TULSA — Pretty Lights dazzled the Brady Theater Friday night.
Derek Vincent Smith, the mastermind behind the increasingly popular electronic music project Pretty Lights, made good on his promise to create a massive multi-sensory concert experience. His more than two-hour set blended classic rock samples with synthesized noise, shimmering colors with vivid lights, and sheer sonic power with impressive aural sophistication.
With his two-month fall tour drawing to a close and Oct. 31 drawing closer, Smith brought a Halloween-theme show to the Brady Arts District. More than 2,100 fans eagerly got into the seasonal spirit, with a good third of them donning costumes ranging from angels and devils to construction workers and ballerinas. The crowd also included Thor, Peter Pan, a couple of denizens from “Tron,” a Blake Griffin lookalike and a giant panda wearing a sport coat. Many festooned their clothes or costumes with glow sticks — and a few displayed almost samurai-like skills when it came to twirling those neon-colored sticks like nunchukas — dressing the historic theater in vibrant shades before Pretty Lights ever took the stage.
Seized the stage is more like it, actually. Smith opened his set commandingly with his pulsing, moody single “I Know the Truth,” as the lights winked on in the vast LED cityscape behind him. The atmospheric urgency of the dubstep-leaning track whipped the already excitable crowd into a full frenzy.
Smith, 29, started off the show dressed for the occasion in what appeared to be a jester’s mask — at least that’s what it looked like from the middle of the mob scene in the pit just below the stage — that he soon doffed in favor of his usual baseball cap. But a wizard’s hat might have been more appropriate, since he was brewing up some potent audio-visual alchemy.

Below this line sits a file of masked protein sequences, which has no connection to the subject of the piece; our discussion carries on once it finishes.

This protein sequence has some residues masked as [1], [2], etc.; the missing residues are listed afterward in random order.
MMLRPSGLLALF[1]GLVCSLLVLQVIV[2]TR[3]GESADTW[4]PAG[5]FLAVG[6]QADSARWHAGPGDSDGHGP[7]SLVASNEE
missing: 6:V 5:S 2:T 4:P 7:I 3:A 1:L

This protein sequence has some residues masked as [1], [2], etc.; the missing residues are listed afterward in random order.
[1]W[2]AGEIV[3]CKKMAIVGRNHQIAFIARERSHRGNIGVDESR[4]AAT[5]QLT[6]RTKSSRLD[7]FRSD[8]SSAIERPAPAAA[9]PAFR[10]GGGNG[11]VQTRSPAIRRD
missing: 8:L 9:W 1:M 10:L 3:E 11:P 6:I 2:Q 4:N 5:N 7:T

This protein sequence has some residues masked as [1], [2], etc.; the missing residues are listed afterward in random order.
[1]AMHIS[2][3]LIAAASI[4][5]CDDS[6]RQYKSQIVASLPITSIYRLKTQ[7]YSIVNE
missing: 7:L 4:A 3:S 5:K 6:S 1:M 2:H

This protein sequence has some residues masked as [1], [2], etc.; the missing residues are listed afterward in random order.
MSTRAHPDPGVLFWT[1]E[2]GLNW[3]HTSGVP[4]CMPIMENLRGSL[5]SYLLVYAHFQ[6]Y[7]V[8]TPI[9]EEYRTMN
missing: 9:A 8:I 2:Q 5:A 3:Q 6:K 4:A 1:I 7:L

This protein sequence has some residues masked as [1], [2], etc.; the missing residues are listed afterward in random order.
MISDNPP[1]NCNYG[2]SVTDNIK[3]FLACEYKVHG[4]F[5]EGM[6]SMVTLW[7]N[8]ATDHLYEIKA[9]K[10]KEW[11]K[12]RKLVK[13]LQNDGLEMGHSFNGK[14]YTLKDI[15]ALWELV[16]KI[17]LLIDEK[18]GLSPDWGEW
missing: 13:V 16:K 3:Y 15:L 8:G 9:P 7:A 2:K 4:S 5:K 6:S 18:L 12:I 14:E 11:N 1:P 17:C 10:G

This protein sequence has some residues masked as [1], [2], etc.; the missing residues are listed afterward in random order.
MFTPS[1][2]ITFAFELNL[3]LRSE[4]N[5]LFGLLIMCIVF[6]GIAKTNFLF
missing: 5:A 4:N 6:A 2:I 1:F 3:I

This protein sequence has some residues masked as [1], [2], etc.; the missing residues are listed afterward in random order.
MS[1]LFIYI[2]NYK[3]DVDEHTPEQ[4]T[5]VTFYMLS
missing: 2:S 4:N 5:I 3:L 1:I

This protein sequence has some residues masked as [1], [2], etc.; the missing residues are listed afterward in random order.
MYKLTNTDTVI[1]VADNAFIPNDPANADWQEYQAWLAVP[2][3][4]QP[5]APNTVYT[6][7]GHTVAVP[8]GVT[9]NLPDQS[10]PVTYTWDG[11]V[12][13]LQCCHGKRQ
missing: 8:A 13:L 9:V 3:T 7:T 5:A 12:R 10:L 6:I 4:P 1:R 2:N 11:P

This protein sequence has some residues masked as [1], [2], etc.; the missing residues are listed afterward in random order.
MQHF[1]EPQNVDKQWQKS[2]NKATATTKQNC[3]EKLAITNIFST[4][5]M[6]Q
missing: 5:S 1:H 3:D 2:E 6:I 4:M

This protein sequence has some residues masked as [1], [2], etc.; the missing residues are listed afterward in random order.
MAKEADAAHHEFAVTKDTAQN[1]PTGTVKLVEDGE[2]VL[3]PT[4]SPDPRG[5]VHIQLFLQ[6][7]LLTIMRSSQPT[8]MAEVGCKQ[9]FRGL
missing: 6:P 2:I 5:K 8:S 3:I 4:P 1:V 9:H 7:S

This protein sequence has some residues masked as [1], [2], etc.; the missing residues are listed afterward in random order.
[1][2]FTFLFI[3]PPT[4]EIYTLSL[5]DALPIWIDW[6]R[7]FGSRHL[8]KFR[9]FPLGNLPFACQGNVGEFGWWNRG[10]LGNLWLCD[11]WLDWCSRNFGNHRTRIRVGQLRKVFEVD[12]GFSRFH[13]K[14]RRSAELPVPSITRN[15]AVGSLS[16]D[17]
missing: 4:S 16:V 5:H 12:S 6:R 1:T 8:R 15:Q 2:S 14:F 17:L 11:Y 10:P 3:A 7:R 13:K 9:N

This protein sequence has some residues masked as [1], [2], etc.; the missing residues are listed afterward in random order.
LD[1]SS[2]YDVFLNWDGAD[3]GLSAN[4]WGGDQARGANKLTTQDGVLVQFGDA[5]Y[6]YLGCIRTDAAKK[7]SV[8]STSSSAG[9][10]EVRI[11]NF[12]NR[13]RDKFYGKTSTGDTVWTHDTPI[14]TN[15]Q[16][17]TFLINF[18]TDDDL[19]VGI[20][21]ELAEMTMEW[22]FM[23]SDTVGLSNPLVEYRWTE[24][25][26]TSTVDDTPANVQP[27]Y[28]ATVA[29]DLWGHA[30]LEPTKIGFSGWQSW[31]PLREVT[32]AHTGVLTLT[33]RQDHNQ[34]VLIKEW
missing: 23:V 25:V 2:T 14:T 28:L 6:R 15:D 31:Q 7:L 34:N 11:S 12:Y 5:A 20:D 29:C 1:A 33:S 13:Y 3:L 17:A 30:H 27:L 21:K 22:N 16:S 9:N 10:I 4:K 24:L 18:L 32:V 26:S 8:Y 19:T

The increasingly renowned musician/producer wasn’t just pushing play on a prefabricated show or tossing out random dance beats. With a big grin often splitting his face, Smith elegantly and energetically worked the crowd as effectively as he did the sprawling board in front of him.
He calls his music “electro-hip-hop-soul,” and that’s a fairly apt description of his masterful mixing of vintage rock, funk, soul and R&B with modern-day hip-hop beats. Along with the innate warmth and depth that comes from working from vinyl, the intricate layering of his music puts Smith well ahead of most of the digital DJ pack.
His complex collaging grafted new energy onto Europe’s timeworn 1980s smash “The Final Countdown.” He boosted the synthy flourishes, looped the well-known refrain “time keeps on slippin’, slippin’, slippin’ into the future” and transformed the Steve Miller hit “Fly Like an Eagle” into a can’t-stop-grooving-to-it dance anthem.
And I thought I’d heard the ultimate trippy revisiting of Pink Floyd’s dark classic “Time” after Oklahoma City’s own psychedelic rock heroes The Flaming Lips covered it at their hometown 2009-10 New Year’s Eve Freakout. But Smith made a strong run at the best “Time” cover and made the song compellingly his own, keeping the familiar ticking clocks, glitching out the lyrics and blasting out the beats.
The Colorado native skillfully varied the tone and tempo throughout the show, taking the music mellow and otherworldly with one mix and then revving back into full-blown party mode the next. In between tracks, the fans screamed their approval and hurled handfuls of glow sticks high into the air.
Billed as the biggest stage production an independent artist has ever brought on tour, the light city lived up to the hype. The LED skyscrapers provided excellent palettes for painting light pictures, and Smith and his team excelled at matching the visual experience to the aural mood. Geometric patterns raced up and down the towers, images of the cosmos swirled over the skyline and flames blazed atop the buildings.
When the crowd howled insistently for an encore, Pretty Lights sent the fans off with “a good feeling”: Smith’s groovy “Finally Moving” was the highlight of the coda. He bid Tulsa farewell with a brief but stylish sample of Steam’s “Na Na Hey Hey Kiss Him Goodbye.”
Hopefully, he will be back to once again brighten our fair state soon.
P.S. To read my recent interview with Derek Vincent Smith, click here.